Pupils are also stimulated by a lively cultural eclecticism. Jones's May "Multicultural Week" is a colourful pageant celebrating different nationalities. At the opening event, troupes of students perform Central American, Uruguayan, Israeli and Japanese dance moves before parents in its assembly hall.
"Now tell me that (Latin American) culture doesn't enrich kids," enthuses Palmer, herself of Polish-Peruvian extraction, swaying to the infectious beat of a Colombian dance number.
Cultural activities owe much to Jones's 11 international teachers brought into its Spanish immersion programme by the Visiting International Faculty Program, which arranges up to three-year visas for teachers outside America who want to work in US schools.
Jones counts staff from Spain, Columbia, Chile, South Africa and the Philippines thanks to VIFP, which Palmer credits with helping launch the Spanish programme by bringing in Spanish-speaking teachers before the school had built enough of a reputation to readily attract scarce home-grown language instructors.
The "magnet" Spanish immersion programme was introduced 13 years ago "to bring white middle-class children into a predominantly black school in a poor neighbourhood", Palmer says. She credits their presence with focusing attention on the "egregious" achievement gap between minority and non-minority pupils and galvanising the school's efforts to bridge it.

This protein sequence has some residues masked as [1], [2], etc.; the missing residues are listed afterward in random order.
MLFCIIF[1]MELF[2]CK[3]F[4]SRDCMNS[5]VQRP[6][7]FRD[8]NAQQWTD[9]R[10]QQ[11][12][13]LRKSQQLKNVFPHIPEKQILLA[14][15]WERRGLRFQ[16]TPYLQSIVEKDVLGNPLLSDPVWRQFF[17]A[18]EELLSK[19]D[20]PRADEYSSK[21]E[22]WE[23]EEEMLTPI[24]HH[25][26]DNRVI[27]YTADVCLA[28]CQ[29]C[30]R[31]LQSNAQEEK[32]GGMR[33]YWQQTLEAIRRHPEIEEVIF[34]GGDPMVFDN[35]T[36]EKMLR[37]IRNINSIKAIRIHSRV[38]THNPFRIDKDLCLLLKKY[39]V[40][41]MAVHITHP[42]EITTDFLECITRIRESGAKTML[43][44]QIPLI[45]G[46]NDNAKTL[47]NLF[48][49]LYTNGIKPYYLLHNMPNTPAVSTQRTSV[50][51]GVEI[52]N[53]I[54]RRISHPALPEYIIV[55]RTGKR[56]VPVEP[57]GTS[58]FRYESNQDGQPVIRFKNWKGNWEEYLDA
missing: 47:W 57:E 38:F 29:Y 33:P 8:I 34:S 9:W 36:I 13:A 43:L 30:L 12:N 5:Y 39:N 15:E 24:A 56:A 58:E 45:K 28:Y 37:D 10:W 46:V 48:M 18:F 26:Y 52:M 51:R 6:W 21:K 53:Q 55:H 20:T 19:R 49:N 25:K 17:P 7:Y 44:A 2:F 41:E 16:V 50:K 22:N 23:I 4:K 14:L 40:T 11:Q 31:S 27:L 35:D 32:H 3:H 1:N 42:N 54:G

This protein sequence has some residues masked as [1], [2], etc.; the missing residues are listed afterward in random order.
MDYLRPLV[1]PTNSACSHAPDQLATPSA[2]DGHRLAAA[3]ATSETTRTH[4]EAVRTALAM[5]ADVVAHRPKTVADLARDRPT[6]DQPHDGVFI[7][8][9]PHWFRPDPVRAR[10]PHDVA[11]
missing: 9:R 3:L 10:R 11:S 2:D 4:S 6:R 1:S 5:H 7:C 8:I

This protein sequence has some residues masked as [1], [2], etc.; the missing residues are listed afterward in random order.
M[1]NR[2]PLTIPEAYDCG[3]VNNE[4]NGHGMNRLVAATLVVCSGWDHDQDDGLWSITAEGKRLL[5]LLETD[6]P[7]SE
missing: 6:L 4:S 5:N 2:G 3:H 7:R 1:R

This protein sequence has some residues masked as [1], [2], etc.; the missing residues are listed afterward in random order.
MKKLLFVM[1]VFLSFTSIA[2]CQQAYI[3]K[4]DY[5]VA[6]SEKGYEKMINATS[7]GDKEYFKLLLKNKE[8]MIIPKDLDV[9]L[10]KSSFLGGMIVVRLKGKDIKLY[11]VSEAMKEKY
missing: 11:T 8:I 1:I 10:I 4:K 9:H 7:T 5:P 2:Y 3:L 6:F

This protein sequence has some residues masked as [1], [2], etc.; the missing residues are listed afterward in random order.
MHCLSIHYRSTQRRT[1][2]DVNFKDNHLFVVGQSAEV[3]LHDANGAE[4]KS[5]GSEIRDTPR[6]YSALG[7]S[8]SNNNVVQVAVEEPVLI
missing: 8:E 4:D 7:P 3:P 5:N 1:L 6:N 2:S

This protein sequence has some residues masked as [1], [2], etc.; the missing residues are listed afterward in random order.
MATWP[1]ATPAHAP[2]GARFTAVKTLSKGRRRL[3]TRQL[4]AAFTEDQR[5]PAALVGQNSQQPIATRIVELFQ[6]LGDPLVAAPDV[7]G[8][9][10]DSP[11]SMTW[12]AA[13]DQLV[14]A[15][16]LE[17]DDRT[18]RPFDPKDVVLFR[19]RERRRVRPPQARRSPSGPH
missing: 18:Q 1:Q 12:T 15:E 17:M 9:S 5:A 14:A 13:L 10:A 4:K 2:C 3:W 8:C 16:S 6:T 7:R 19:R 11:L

The influx of middle-class pupils has also brought an effective lobby group of well-connected, politically-savvy, activist parents who have proved powerful allies in the fight for funding, Palmer adds.
But the Spanish programme has proved a tough sell among local parents, a problem which Palmer hopes to address by offering "more support" such as after-school tutoring for struggling children.
In establishing its academic programme, Jones has commanded striking loyalty from staff, with at least four teachers counting more than 25 years' service.
Such continuity and experience might explain the "shared vision" that stood out for a team of British educators from Coppins Green primary school in Clacton On Sea, Essex, who visited Jones earlier this year as part of a 10-day professional development "bursary trip," organised by the VIFP.
The visits are put on annually for British staff to soak up best practice in US classrooms, said Graham Weston, VIF UK regional director.
Coppins Green serves a similar student population of "challenging children in difficult circumstances," explains deputy head Sue Mann, who says she and her staff were particularly impressed by Jones's "relevant and pertinent I motivational strategies," something they are interested in replicating back home.
"What's worth emulating in Jones is not so much any singular leadership (from the top), but leadership throughout the school," says Guilford County Schools chief Terry Grier.
Engaged, motivating parents are not something Jones's Rachel Burnett can count on to supplement her teaching, but she is not resigned to the problem - she actively addresses it.
"They know that if they don't come into school (for an appointment) that 'that lady is going to be knocking on my door'," she says. "I tell them, 'If Mohammed can't come to the mountain, the mountain's going to come to Mohammed.'"